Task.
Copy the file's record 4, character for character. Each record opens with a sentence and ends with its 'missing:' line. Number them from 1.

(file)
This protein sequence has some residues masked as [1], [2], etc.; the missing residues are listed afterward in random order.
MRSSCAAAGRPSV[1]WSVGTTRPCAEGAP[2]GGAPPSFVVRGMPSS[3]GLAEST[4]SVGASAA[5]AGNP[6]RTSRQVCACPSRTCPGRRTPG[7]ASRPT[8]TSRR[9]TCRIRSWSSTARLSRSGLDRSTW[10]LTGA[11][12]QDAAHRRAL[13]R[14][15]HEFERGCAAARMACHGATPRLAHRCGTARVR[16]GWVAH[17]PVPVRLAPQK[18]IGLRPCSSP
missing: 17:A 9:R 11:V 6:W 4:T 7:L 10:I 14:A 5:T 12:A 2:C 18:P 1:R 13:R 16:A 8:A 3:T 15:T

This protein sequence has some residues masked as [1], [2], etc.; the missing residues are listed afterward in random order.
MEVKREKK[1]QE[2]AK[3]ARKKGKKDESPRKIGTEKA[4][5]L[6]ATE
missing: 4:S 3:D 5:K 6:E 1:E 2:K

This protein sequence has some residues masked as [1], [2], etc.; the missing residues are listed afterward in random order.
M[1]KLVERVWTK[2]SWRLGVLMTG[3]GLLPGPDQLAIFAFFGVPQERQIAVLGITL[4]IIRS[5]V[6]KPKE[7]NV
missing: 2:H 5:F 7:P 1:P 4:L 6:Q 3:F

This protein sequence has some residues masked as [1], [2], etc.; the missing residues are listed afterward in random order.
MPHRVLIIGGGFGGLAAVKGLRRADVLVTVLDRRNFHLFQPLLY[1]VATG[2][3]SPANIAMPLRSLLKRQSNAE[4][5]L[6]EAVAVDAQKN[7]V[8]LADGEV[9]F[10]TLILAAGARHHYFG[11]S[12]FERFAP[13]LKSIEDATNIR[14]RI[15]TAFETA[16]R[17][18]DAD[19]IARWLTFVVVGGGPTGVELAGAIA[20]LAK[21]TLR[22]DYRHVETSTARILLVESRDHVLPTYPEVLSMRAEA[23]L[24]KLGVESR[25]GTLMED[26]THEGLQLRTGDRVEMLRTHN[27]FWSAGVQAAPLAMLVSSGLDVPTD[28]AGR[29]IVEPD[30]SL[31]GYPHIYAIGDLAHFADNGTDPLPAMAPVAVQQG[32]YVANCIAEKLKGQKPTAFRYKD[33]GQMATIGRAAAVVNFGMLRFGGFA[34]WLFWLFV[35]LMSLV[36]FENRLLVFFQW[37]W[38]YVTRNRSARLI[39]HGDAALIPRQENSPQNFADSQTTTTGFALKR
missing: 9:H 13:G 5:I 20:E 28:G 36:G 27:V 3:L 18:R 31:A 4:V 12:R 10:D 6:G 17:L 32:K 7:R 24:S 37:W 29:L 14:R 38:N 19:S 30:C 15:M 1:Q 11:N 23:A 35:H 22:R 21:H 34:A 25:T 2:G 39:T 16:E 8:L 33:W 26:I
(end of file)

This protein sequence has some residues masked as [1], [2], etc.; the missing residues are listed afterward in random order.
MPHRVLIIGGGFGGLAAVKGLRRADVLVTVLDRRNFHLFQPLLY[1]VATG[2][3]SPANIAMPLRSLLKRQSNAE[4][5]L[6]EAVAVDAQKN[7]V[8]LADGEV[9]F[10]TLILAAGARHHYFG[11]S[12]FERFAP[13]LKSIEDATNIR[14]RI[15]TAFETA[16]R[17][18]DAD[19]IARWLTFVVVGGGPTGVELAGAIA[20]LAK[21]TLR[22]DYRHVETSTARILLVESRDHVLPTYPEVLSMRAEA[23]L[24]KLGVESR[25]GTLMED[26]THEGLQLRTGDRVEMLRTHN[27]FWSAGVQAAPLAMLVSSGLDVPTD[28]AGR[29]IVEPD[30]SL[31]GYPHIYAIGDLAHFADNGTDPLPAMAPVAVQQG[32]YVANCIAEKLKGQKPTAFRYKD[33]GQMATIGRAAAVVNFGMLRFGGFA[34]WLFWLFV[35]LMSLV[36]FENRLLVFFQW[37]W[38]YVTRNRSARLI[39]HGDAALIPRQENSPQNFADSQTTTTGFALKR
missing: 9:H 13:G 5:I 20:E 28:G 36:G 27:V 3:L 18:R 31:A 4:V 12:R 10:D 6:G 17:L 32:K 7:R 24:S 37:W 29:L 14:R 38:N 19:S 30:C 15:M 1:Q 11:N 23:A 35:H 22:R 21:H 34:A 25:T 2:G 39:T 16:E 8:L 33:W 26:I